I’ve just read a report of a recently re-captured arctic tern that had been ringed in the Farne Islands thirty years ago. Arctic terns are among the greatest travellers in the bird world, making an annual round trip from Arctic to Antarctic and back, so this bird has already travelled over a million miles – and still going strong!
To us land-living creatures, a life lived almost entirely at sea, at the mercy of storm and tempest, seems fraught with danger, but for the arctic tern it is its natural environment offering plentiful food and safety from predators. Ashore, where it must come to breed, is where the dangers are – animal, avian and, indeed, human predators. No – a life at sea is best: we have only to compare the life expectancy of our cherished garden birds to that of our wandering terns to demonstrate that.
Think too of the swift. This year’s chicks are already well on their way to Africa. Once a swift makes that momentous step from its nest hole into thin air it’s on its own. Hunting, eating, sleeping, even mating on the wing, it will not set its tiny clinging feet to a firm surface until it returns to breed. What’s more, the young set off before their parents, finding their own way south. With our feet firmly on the ground, it takes some imagination to understand a life with such different norms.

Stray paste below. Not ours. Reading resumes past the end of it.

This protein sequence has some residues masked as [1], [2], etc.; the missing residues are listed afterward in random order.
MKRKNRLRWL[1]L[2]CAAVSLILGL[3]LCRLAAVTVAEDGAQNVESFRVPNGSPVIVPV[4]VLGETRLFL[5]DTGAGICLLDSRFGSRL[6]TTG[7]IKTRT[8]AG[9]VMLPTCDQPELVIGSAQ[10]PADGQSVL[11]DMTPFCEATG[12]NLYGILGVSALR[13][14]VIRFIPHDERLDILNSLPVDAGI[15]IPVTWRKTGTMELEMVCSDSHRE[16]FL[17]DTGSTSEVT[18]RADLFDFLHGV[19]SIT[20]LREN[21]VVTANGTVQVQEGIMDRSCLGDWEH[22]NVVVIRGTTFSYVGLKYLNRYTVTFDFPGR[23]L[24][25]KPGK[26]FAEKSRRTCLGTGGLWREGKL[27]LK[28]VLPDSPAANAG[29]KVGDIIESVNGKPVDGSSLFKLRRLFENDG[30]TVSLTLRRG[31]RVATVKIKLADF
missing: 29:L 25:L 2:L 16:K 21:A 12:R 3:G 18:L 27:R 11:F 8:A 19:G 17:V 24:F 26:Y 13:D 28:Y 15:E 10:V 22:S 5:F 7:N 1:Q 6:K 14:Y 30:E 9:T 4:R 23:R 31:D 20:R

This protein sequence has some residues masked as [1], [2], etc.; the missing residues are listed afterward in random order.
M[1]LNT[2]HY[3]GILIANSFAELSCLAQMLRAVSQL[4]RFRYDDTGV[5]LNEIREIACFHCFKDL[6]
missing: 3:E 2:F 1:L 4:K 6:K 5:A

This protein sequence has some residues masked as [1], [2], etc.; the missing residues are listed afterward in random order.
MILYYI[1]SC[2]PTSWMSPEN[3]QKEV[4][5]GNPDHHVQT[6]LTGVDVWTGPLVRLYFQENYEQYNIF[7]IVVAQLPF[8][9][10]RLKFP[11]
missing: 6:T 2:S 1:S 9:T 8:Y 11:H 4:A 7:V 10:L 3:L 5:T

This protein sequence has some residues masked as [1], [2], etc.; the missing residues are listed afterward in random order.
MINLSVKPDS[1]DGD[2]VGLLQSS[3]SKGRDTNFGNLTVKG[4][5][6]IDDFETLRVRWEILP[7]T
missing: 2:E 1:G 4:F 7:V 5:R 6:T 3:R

October is the month when all our birds seem to be on the move: long distance migrants like swallows and martins are leaving us and winter visitors beginning to arrive. I’m used to keeping a lookout for those large flocks of redwings and fieldfares in our autumn fields and hedgerows and scanning local reservoirs and wetlands for newly arrived ducks and geese. These are relatively easy to see and to identify. However, a couple of conversations with fellow naturalists recently gave me a timely reminder to take a good look at those parties of rather nondescript small birds often seen resting in the lee of a wood or flitting along a sheltered hedgerow. Among the tits or finches you can often spot some summer visitors on a more unobtrusive drift south. Both my informants had picked out spotted flycatchers in just such situations, one lot at Otley Wetlands, the other high on Rumbolds Moor. A particular pleasure, as this attractive little bird is in serious decline.
Yes, everything is on the move – even the birds we think of as sedentary. What we think of as ‘our’ blackbirds and starlings are being joined by lots of continental comers-in. Perhaps even the garden robin isn’t the same one as I fed through the rigours of last winter. Robins only live for two or three years. He reared two broods of youngsters this summer, any one of which may well have taken over the territory. Movement and change – the world of birds.